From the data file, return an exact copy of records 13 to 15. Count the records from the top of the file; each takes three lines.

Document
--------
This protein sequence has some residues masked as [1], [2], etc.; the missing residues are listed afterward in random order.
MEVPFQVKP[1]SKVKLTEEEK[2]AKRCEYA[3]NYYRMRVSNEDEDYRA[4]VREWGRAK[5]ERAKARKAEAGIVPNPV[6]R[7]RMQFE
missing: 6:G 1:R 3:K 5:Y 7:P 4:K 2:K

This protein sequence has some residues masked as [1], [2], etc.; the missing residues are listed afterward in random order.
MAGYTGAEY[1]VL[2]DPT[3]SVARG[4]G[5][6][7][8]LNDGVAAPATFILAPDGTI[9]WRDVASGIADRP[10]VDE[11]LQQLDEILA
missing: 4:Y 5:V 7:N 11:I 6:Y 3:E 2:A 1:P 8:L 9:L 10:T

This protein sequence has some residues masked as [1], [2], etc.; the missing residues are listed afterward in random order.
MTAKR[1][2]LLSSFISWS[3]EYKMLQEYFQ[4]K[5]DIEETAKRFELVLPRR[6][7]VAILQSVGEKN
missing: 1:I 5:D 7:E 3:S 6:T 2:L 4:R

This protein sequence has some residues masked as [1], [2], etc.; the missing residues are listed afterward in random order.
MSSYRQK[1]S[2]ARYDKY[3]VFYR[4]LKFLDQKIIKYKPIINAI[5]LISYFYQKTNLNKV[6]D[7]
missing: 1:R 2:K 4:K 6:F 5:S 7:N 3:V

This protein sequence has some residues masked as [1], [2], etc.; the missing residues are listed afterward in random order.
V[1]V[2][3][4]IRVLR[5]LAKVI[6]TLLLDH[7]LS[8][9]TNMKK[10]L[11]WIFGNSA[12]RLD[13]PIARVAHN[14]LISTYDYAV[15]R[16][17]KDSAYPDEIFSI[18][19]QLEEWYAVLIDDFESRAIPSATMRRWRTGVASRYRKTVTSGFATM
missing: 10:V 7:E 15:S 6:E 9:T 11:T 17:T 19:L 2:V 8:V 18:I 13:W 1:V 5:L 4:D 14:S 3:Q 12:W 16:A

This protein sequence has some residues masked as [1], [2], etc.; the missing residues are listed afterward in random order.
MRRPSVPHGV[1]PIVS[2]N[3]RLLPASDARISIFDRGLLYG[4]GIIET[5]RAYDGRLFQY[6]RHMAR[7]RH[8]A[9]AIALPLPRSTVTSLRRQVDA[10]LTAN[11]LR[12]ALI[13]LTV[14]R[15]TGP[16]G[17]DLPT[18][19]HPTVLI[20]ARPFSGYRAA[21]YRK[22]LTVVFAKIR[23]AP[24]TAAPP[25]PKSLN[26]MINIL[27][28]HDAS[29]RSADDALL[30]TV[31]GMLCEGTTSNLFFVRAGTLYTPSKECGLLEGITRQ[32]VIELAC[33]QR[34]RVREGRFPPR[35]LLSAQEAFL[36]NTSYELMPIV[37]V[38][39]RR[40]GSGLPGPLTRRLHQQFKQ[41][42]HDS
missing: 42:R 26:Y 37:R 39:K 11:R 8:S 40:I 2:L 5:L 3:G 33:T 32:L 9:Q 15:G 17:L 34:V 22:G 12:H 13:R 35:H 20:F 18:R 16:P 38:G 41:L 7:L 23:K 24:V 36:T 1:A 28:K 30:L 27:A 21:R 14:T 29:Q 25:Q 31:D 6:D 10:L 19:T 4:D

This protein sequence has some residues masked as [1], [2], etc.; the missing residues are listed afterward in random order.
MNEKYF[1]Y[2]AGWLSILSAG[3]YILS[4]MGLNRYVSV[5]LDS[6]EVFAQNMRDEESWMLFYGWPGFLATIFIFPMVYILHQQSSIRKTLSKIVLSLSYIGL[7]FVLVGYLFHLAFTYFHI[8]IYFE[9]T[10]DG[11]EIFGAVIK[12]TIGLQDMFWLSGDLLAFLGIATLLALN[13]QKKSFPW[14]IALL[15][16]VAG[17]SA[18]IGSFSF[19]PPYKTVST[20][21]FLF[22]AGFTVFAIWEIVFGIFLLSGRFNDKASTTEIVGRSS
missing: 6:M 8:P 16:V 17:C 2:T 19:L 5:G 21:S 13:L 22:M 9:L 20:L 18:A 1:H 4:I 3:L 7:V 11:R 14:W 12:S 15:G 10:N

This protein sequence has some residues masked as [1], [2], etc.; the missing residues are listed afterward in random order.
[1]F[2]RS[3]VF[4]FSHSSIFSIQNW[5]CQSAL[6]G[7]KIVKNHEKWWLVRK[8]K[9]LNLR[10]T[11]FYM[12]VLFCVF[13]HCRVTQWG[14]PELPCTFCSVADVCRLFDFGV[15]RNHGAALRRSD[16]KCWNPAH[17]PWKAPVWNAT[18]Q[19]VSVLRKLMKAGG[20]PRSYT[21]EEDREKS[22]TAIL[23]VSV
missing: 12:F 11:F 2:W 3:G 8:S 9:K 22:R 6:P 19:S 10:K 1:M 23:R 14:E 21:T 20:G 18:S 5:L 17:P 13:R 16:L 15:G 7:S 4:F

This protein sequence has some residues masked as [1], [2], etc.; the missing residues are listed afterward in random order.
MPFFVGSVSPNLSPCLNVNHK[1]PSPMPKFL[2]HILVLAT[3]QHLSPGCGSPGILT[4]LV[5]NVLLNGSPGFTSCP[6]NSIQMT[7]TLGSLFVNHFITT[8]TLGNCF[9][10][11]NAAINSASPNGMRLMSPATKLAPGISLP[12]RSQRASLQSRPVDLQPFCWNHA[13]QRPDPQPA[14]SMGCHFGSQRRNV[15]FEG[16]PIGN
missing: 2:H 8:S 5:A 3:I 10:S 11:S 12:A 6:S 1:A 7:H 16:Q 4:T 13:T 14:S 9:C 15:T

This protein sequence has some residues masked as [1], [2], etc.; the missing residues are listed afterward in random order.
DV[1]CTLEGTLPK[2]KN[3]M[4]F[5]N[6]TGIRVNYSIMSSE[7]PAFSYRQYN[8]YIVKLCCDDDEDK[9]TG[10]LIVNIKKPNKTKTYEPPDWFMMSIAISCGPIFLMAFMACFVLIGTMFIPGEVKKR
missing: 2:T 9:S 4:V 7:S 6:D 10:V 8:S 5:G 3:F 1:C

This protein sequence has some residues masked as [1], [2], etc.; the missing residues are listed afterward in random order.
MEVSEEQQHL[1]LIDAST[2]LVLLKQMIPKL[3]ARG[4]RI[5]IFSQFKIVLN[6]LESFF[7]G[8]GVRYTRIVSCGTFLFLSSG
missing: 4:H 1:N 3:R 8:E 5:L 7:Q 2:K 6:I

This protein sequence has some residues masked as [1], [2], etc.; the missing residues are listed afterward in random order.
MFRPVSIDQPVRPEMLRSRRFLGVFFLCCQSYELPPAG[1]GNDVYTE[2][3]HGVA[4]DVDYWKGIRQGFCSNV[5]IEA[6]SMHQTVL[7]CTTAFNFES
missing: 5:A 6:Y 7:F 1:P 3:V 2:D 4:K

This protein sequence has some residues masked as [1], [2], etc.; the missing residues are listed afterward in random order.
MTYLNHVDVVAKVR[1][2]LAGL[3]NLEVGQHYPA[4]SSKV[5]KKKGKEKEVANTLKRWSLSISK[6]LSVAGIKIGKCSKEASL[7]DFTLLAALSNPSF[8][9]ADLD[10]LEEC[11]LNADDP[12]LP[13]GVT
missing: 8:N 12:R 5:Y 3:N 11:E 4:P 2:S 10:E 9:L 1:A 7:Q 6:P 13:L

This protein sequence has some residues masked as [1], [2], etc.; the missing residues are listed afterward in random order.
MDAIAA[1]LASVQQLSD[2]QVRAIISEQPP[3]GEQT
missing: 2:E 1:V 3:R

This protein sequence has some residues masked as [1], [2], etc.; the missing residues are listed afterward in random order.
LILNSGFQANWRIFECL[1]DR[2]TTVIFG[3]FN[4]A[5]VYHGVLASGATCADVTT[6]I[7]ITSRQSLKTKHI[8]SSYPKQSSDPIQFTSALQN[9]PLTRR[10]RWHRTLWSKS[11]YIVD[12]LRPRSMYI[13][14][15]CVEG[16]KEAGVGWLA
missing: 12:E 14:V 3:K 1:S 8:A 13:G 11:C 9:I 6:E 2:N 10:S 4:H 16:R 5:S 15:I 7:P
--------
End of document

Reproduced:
This protein sequence has some residues masked as [1], [2], etc.; the missing residues are listed afterward in random order.
MTYLNHVDVVAKVR[1][2]LAGL[3]NLEVGQHYPA[4]SSKV[5]KKKGKEKEVANTLKRWSLSISK[6]LSVAGIKIGKCSKEASL[7]DFTLLAALSNPSF[8][9]ADLD[10]LEEC[11]LNADDP[12]LP[13]GVT
missing: 8:N 12:R 5:Y 3:N 11:E 4:P 2:S 10:E 9:L 1:A 7:Q 6:P 13:L

This protein sequence has some residues masked as [1], [2], etc.; the missing residues are listed afterward in random order.
MDAIAA[1]LASVQQLSD[2]QVRAIISEQPP[3]GEQT
missing: 2:E 1:V 3:R

This protein sequence has some residues masked as [1], [2], etc.; the missing residues are listed afterward in random order.
LILNSGFQANWRIFECL[1]DR[2]TTVIFG[3]FN[4]A[5]VYHGVLASGATCADVTT[6]I[7]ITSRQSLKTKHI[8]SSYPKQSSDPIQFTSALQN[9]PLTRR[10]RWHRTLWSKS[11]YIVD[12]LRPRSMYI[13][14][15]CVEG[16]KEAGVGWLA
missing: 12:E 14:V 3:K 1:S 8:A 13:G 11:C 9:I 6:E 2:N 10:S 4:H 16:R 5:S 15:I 7:P